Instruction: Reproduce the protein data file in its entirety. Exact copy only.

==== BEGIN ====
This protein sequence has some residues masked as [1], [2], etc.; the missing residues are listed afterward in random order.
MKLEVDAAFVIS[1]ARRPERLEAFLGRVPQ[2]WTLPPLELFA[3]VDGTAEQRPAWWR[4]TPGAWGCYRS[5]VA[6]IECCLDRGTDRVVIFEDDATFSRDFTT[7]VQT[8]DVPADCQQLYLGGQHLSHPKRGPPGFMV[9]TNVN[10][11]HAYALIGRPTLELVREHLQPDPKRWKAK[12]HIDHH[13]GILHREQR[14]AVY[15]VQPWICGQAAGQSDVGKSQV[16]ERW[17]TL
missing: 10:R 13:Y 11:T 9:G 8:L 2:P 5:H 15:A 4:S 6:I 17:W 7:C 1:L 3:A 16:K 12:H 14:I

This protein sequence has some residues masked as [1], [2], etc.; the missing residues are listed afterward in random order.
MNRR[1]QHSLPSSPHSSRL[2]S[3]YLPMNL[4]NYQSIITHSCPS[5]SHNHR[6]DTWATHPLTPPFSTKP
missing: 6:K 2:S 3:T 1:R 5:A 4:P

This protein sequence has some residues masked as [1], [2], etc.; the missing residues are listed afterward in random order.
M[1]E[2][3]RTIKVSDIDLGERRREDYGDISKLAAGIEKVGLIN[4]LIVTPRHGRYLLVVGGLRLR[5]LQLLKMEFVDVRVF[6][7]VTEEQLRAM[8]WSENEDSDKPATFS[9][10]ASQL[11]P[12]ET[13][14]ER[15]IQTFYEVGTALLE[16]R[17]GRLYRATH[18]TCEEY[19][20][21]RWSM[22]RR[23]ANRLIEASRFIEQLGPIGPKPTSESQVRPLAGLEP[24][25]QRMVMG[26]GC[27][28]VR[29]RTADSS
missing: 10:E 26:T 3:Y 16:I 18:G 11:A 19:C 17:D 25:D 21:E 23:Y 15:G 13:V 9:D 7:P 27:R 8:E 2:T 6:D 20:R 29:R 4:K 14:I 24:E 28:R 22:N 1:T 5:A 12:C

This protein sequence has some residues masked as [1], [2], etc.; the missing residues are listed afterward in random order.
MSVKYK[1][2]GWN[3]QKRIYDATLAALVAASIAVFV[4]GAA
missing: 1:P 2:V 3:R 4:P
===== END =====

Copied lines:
This protein sequence has some residues masked as [1], [2], etc.; the missing residues are listed afterward in random order.
MKLEVDAAFVIS[1]ARRPERLEAFLGRVPQ[2]WTLPPLELFA[3]VDGTAEQRPAWWR[4]TPGAWGCYRS[5]VA[6]IECCLDRGTDRVVIFEDDATFSRDFTT[7]VQT[8]DVPADCQQLYLGGQHLSHPKRGPPGFMV[9]TNVN[10][11]HAYALIGRPTLELVREHLQPDPKRWKAK[12]HIDHH[13]GILHREQR[14]AVY[15]VQPWICGQAAGQSDVGKSQV[16]ERW[17]TL
missing: 10:R 13:Y 11:T 9:G 8:L 2:P 5:H 15:A 4:S 6:I 17:W 7:C 1:L 3:A 16:K 12:H 14:I

This protein sequence has some residues masked as [1], [2], etc.; the missing residues are listed afterward in random order.
MNRR[1]QHSLPSSPHSSRL[2]S[3]YLPMNL[4]NYQSIITHSCPS[5]SHNHR[6]DTWATHPLTPPFSTKP
missing: 6:K 2:S 3:T 1:R 5:A 4:P

This protein sequence has some residues masked as [1], [2], etc.; the missing residues are listed afterward in random order.
M[1]E[2][3]RTIKVSDIDLGERRREDYGDISKLAAGIEKVGLIN[4]LIVTPRHGRYLLVVGGLRLR[5]LQLLKMEFVDVRVF[6][7]VTEEQLRAM[8]WSENEDSDKPATFS[9][10]ASQL[11]P[12]ET[13][14]ER[15]IQTFYEVGTALLE[16]R[17]GRLYRATH[18]TCEEY[19][20][21]RWSM[22]RR[23]ANRLIEASRFIEQLGPIGPKPTSESQVRPLAGLEP[24][25]QRMVMG[26]GC[27][28]VR[29]RTADSS
missing: 10:E 26:T 3:Y 16:I 18:G 11:A 19:C 17:D 25:D 21:E 23:Y 15:G 13:V 9:D 7:P 27:R 8:E 2:T 6:D 20:R 29:R 4:K 14:I 24:E 28:R 22:N 1:T 5:A 12:C

This protein sequence has some residues masked as [1], [2], etc.; the missing residues are listed afterward in random order.
MSVKYK[1][2]GWN[3]QKRIYDATLAALVAASIAVFV[4]GAA
missing: 1:P 2:V 3:R 4:P